Getting From Idea To Product
Contributed by Marty Abbott
From the “C”-suite offices to the product manager’s desk, everyone seems to be frustrated with time to market as measured from the initial idea to the launch of the product. At one level, the frustration is understandable as nearly every organization has something they can do to improve time to market.
That said, unrealistic expectations stemming from a frustration over why things can’t happen overnight is an all too common problem that can be damaging to an organization. Unrealistic expectations can cause low morale and frustrations that ultimately lead to employee turnover, delays in product schedules and lost opportunities.
In our experience the problem behind unrealistic expectations often stems from a limited understanding of the product development process, and the misguided notion that the combined phases of product discovery, product engineering and product release should somehow take less time than the time it took to generate the initial idea: “I explained my idea three weeks ago. Where is the product and when do we launch?” This notion often isn’t stated out loud and if discussed in a group it even sounds ludicrous, but it exists nonetheless in the minds of many C level executives.
Good ideas are extremely valuable, and yours might be so brilliant that it creates significant strategic differentiation; creating barriers to entry for competitors and prohibitive switching costs for customers thinking of moving from your products. Your idea may be the result of endless hours of analysis and insight – but you must recognize that your idea and the desire to implement it is a form of demand generation for services from your product and engineering teams.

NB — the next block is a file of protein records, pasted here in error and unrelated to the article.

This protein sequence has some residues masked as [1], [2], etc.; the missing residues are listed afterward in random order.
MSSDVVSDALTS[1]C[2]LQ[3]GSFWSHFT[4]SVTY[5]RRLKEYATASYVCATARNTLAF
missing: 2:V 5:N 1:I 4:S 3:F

This “demand” generation is akin to deciding that you want to build a house with certain amenities. While we all understand that it takes time to build a house when considering the discovery phase (is our house feasible on the plot of land and with the local regulations, and is there a builder who can build it to our expectations?), architectural phase (a combination of designing the house and planning for the construction) and building phase (the engineering or construction of the house), we somehow have a hard time understanding that these concepts apply to your products and services as well.
None of this is meant as an excuse to have low standards, or a reason to not hold your team to an aggressive schedule of shareholder wealth creation. In fact, we argue for just the opposite. But understanding that even the most brilliant of ideas costs much less in time and money to “ideate” than to explore, specify, implement and deploy in systems and software is a good step towards creating aggressive yet realistic targets.
Ask for detailed plans and question the details until you are comfortable. Drive to the earliest possible date, but create that date from good analysis and good planning, and drive and challenge your team to create the best possible date from good data. Remember – if your idea can be implemented overnight, it can probably be copied in 2 nights by your competitors. True value creation can take time.